|Fifth graders on their Graduate Hike|
Here at Friends’ School we believe in the importance of ritual in marking the passing of time. We believe in honoring transitions in meaningful and authentic ways. Many of those ways are well-known, such as Silver and Gold. On Wednesday of this week, I was invited to accompany our 5th graders on an important tradition of which I knew very little. I was asked to join the students, their parents, and their teachers on the 5th grade Graduate Hike.
Each year our Kindergarten and 5th grade classes participate in an important curriculum called PassageWorks which integrates social, emotional and academic learning and helps us to create meaningful relationship-based classrooms.
As part of the PassageWorks curriculum for 5th grade, instructors Laurie Nakauchi and Harwood Ferguson support our students in developing compassion, character, academic excellence, and a sense of deep connection to themselves and the world around them. The practices and principles of PassageWorks support the inner lives of teachers and students. Inner life is defined as that essential aspect of human nature that yearns for deep connection, grapples with difficult questions about meaning, and seeks a sense of purpose and genuine self-expression.
The Graduate Hike on Wednesday was the culmination of the PassageWorks curriculum. Harwood and Laurie led us all on a gorgeous hike atop Flagstaff Mountain. At the furthest point on the hike, we all sat in a circle and the fifth graders talked about what and who they would miss at Friends’ and how they felt about entering middle school. Our seventeen graduates are entering one private and nine public middle schools in the fall. The kids talked fondly about the people here at Friends’ – their classmates and their teachers. And they expressed excitement and a certain amount of nervousness about the road ahead.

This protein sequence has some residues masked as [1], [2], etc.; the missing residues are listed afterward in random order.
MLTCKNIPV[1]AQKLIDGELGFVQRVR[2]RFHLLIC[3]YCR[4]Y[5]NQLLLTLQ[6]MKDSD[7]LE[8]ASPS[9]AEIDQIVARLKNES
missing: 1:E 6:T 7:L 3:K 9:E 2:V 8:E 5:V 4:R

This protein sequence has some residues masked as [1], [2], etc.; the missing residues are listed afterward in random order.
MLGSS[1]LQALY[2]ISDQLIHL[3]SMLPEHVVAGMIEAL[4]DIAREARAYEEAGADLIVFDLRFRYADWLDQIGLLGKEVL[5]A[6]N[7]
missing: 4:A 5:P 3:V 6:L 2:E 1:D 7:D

The parents also had an opportunity to speak. I asked Meg Hansen, our Director of Communications, who is the parent of a fifth grader, to write in her own words of her experience. Here’s Meg:
"My son’s 8 years at Friends’ culminated yesterday with the hike up Flagstaff Mountain. This is my very favorite Friends’ School event; it’s my chance to acknowledge his transition from Friends’ School to middle school and to express my pride in the child he has become. I’ve been lucky to attend this ceremony for two children now, and both times it has affirmed my decision long ago to send my children to this school.
|Friends' parents hiking Flagstaff Mountain|
As parents, Harwood led us through a visualization exercise, remembering our child’s face as babies. It came to me quickly – the baby, the toddler, his first day at Friends’ preschool. It was so long ago and suddenly he was here in fifth grade at the end of his elementary experience. Time had sped up too quickly during that exercise. As I stood and looked in his eyes and told him in front of his/my community of friends how proud I am of him, I realized how rarely we as parents are given the chance to honor our children in such a public forum. I’m not crazy about public speaking and yet it was the most natural, safest thing to do. These children and their parents and teachers, had watched my child grow, celebrated his triumphs, hugged us both during tough times. Each one of them, and each experience at Friends’, had shaped my child’s life. This community is our village.
I knew in that moment that all that he has become is in part due to the heart of Friends’ School. Friends’ has honored his heart and allowed it to flourish, his kindness to grow, his spirit to soar. After yesterday’s event, I wanted one more year at Friends’ for him, or perhaps to start it all over and really savor it this time. If only I knew then what I know now. But I do know that he is ready to move on to the next phase of his life, filled with all the greatness this special school has imparted on him, another Friends’ School ambassador."
See you at Silver and Gold.